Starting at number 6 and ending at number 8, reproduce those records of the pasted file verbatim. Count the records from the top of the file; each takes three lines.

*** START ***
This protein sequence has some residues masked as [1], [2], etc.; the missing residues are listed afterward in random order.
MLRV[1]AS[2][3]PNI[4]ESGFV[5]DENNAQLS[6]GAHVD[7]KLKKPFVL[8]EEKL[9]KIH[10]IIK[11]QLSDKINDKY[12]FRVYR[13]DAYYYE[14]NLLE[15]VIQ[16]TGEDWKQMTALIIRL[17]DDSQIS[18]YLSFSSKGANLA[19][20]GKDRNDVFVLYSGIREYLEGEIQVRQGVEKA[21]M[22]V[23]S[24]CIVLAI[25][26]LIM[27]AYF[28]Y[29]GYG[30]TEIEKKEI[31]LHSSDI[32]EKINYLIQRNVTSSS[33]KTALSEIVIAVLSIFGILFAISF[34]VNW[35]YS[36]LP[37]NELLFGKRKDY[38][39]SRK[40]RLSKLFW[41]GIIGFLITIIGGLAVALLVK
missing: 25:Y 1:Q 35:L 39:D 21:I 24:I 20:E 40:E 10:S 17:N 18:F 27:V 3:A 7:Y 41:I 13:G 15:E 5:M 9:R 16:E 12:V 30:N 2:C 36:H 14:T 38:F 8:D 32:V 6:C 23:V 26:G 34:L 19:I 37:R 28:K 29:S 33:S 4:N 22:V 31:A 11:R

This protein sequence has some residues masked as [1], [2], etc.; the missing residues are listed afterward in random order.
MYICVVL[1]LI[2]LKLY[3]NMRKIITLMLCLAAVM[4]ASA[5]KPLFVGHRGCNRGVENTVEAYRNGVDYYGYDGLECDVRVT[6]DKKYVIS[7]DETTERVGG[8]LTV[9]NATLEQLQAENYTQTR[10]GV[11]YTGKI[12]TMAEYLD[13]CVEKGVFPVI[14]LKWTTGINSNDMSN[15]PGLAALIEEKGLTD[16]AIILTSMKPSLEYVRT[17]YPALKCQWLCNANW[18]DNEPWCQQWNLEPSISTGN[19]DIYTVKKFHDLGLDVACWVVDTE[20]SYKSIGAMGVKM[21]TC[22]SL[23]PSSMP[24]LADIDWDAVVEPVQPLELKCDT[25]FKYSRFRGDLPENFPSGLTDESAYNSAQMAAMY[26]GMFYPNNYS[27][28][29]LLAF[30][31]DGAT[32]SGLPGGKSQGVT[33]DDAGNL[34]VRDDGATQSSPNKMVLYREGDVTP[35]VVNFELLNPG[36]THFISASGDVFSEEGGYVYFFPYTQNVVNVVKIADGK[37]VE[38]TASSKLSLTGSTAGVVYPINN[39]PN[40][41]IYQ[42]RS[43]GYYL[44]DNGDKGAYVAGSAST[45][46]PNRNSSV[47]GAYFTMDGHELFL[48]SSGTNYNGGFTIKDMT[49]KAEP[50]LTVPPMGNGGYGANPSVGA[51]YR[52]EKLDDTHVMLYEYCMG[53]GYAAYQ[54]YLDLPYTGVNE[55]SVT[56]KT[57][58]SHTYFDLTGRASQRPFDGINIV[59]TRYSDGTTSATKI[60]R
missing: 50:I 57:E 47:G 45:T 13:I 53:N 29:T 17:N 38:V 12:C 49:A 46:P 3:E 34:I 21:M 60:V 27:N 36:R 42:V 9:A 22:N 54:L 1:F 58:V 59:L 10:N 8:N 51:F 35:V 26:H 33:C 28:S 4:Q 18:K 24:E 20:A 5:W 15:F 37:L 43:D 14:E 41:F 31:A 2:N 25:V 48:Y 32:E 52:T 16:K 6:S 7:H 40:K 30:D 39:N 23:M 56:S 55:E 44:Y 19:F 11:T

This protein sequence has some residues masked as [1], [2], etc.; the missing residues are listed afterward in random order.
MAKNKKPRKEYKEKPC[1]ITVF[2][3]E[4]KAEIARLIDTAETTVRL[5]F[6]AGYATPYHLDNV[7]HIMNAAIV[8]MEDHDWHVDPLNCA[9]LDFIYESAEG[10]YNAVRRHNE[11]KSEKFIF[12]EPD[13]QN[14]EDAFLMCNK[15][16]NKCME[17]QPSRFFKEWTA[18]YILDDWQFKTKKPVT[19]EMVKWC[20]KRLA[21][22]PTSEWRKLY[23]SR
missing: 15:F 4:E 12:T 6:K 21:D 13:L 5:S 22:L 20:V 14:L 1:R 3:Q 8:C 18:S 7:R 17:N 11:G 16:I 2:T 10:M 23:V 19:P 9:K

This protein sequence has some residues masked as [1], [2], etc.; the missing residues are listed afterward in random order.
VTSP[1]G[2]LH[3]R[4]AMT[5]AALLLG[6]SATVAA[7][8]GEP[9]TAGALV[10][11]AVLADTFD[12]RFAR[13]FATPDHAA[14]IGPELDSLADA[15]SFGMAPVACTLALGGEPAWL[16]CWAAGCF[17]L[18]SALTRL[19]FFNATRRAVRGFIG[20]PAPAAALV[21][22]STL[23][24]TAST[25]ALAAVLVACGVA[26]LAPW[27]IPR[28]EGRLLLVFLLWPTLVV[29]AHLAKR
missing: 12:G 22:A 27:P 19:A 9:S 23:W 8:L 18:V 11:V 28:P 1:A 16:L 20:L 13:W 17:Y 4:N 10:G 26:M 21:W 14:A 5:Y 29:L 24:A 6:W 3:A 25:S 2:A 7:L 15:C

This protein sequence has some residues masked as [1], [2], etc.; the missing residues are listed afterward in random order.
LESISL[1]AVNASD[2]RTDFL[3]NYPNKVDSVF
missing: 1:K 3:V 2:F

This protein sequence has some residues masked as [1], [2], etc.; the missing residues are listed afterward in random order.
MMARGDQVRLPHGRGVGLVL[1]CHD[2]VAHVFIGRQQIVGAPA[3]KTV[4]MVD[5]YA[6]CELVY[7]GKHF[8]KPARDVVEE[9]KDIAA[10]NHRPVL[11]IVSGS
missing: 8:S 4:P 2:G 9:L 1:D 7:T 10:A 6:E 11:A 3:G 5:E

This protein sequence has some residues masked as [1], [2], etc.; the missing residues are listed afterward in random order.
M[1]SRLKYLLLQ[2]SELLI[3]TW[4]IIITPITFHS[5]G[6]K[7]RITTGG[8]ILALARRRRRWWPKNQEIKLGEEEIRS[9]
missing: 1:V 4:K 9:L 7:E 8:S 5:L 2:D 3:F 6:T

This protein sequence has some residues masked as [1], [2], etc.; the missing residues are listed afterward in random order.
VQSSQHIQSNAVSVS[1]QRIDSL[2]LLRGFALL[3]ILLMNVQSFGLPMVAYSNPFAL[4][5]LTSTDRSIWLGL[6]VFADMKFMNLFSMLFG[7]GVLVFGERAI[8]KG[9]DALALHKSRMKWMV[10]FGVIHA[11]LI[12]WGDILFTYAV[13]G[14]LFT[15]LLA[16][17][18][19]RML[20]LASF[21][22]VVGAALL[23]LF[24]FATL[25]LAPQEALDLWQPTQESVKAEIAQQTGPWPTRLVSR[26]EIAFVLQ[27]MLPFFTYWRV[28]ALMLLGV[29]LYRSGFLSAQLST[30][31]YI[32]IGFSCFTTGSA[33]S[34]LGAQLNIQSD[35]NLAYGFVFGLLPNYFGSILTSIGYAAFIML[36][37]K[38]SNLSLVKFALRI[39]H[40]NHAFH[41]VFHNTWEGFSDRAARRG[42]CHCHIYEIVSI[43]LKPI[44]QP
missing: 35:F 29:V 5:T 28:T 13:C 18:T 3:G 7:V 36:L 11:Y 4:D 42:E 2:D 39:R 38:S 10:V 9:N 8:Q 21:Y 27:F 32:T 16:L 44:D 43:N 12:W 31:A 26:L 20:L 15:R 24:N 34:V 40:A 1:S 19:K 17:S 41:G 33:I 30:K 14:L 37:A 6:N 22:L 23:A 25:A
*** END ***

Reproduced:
This protein sequence has some residues masked as [1], [2], etc.; the missing residues are listed afterward in random order.
MMARGDQVRLPHGRGVGLVL[1]CHD[2]VAHVFIGRQQIVGAPA[3]KTV[4]MVD[5]YA[6]CELVY[7]GKHF[8]KPARDVVEE[9]KDIAA[10]NHRPVL[11]IVSGS
missing: 8:S 4:P 2:G 9:L 1:D 7:T 10:A 6:E 11:A 3:G 5:E

This protein sequence has some residues masked as [1], [2], etc.; the missing residues are listed afterward in random order.
M[1]SRLKYLLLQ[2]SELLI[3]TW[4]IIITPITFHS[5]G[6]K[7]RITTGG[8]ILALARRRRRWWPKNQEIKLGEEEIRS[9]
missing: 1:V 4:K 9:L 7:E 8:S 5:L 2:D 3:F 6:T

This protein sequence has some residues masked as [1], [2], etc.; the missing residues are listed afterward in random order.
VQSSQHIQSNAVSVS[1]QRIDSL[2]LLRGFALL[3]ILLMNVQSFGLPMVAYSNPFAL[4][5]LTSTDRSIWLGL[6]VFADMKFMNLFSMLFG[7]GVLVFGERAI[8]KG[9]DALALHKSRMKWMV[10]FGVIHA[11]LI[12]WGDILFTYAV[13]G[14]LFT[15]LLA[16][17][18][19]RML[20]LASF[21][22]VVGAALL[23]LF[24]FATL[25]LAPQEALDLWQPTQESVKAEIAQQTGPWPTRLVSR[26]EIAFVLQ[27]MLPFFTYWRV[28]ALMLLGV[29]LYRSGFLSAQLST[30][31]YI[32]IGFSCFTTGSA[33]S[34]LGAQLNIQSD[35]NLAYGFVFGLLPNYFGSILTSIGYAAFIML[36][37]K[38]SNLSLVKFALRI[39]H[40]NHAFH[41]VFHNTWEGFSDRAARRG[42]CHCHIYEIVSI[43]LKPI[44]QP
missing: 35:F 29:V 5:T 28:T 13:C 18:T 3:G 7:V 36:L 11:Y 4:D 42:E 2:D 39:R 38:S 10:V 9:N 8:Q 21:Y 27:F 32:T 16:L 44:D 43:N 12:W 31:A 26:L 20:L 15:R 24:N 34:V 40:A 1:S 19:K 17:S 41:G 33:I 30:K 14:L 37:A 6:N 22:L 23:A 25:A